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absolute abstract according action activity Agamemnon antithe Aphrodite appears become body brain called cause cognition color conceived conception condition connection consciousness considered contemplation Critique of Judgment Descartes determined divine essay essence ethical evil existence experience external fact faculties feeling final end finite freedom given Greeks Hegel Helen Hence human idea individual inductive reasoning infinite infinite series intellect John Stuart Mill Kant knowledge limited logical manifestation matter means mind mode monistic theism moral law motion nature necessity object origin over-soul perception philosophy philosophy of religion possible present principle pure question reality realized reason reflective judgment regard relation religion result rience Rowland G sciousness self-activity sensations sense soul space sphere spirit theory things thought tion Trojans true truth unity universal vidual visible volition whole word Zeus
Page 251 - Such grace hath crowned thy prayer, Laodamia! that at Jove's command Thy Husband walks the paths of upper air: He comes to tarry with thee three hours' space; Accept the gift, behold him face to face!
Page 196 - Dream delivers us to dream, and there is no end to illusion. Life is a train of moods like a string of beads, and, as we pass through them, they prove to be many-colored lenses which paint the world their own hue, and each shows only what lies in its focus.
Page 388 - I'll not shed her blood, Nor scar that whiter skin of hers than snow, And smooth as monumental alabaster. Yet she must die, else she'll betray more men. Put out the light, and then put out the light. If I quench thee, thou flaming minister, I can again thy former light restore, Should I repent me; but once put out thy light, Thou cunning'st pattern of excelling nature, I know not where is that Promethean heat That can thy light relume.
Page 370 - For example, does it not require some pains and skill to form the general idea of a triangle ? (which is yet none of the most abstract, comprehensive, and difficult;) for it must be neither oblique nor rectangle, neither equilateral, equicrural, nor scalenon, but all and none of these at once. In effect, it is something imperfect that cannot exist, an idea wherein some parts of several different and inconsistent ideas are put together.
Page 202 - The lords of life, the lords of life I saw them pass, In their own guise, Like and unlike, Portly and grim, Use and Surprise, Surface and Dream, Succession swift, and spectral Wrong, Temperament without a tongue, And the inventor of the game Omnipresent without name ; Some to see, some to be guessed, They marched from east to west: Little man, least of all, Among the legs of his guardians tall, Walked about with puzzled look: Him by the hand dear Nature took ; Dearest Nature, strong and kind, Whispered,...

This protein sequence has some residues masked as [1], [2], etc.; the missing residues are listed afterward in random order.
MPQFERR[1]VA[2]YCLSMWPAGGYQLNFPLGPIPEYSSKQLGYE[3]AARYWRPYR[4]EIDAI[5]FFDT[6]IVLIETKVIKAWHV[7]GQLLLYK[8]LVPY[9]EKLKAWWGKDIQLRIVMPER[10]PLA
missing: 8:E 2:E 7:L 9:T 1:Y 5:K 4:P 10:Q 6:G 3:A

Page 144 - I have known a man of vigorous intellect, who had enjoyed few advantages of early education, and whose mind was almost engrossed by the details of an extensive business, but who composed a book of much original thought, in steamboats and on horseback, while visiting distant customers.
Page 380 - In any triangle, the sum of the three angles is equal to two right angles, or 180°.
Page 201 - EXPERIENCE The lords of life, the lords of life I saw them pass, In their own guise, Like and unlike, Portly and grim, Use and Surprise, Surface and Dream, Succession swift, and spectral Wrong, Temperament without a tongue, And the inventor of the game Omnipresent without name ; Some to see, some to be guessed, They marched from east to west: Little man, least of all, Among the legs of his guardians tall, Walked about with puzzled look: Him by the hand dear Nature...
Page 441 - Child 1 of a day, thou knowest not The tears that overflow thine urn, The gushing eyes that read thy lot, Nor, if thou knewest, couldst return ! And why the wish ! the pure and blest Watch like thy mother o'er thy sleep. O peaceful night ! O envied rest ! Thou wilt not ever see her weep.
Page 448 - CONTIENT : 1° Plusieurs articles de fond; 2° Des analyses et comptes rendus des nouveaux ouvrages philosophiques français et étrangers; 3" Un compte rendu aussi complet que possible des publications périodiques de l'étranger pour tout ce qui concerne la philosophie; 4° Des notes, documents, observations, pouvant servir de matériaux ou donner lieu à des vues nouvelles. Prix d'abonnement: Un an, pour Paris 30 fr.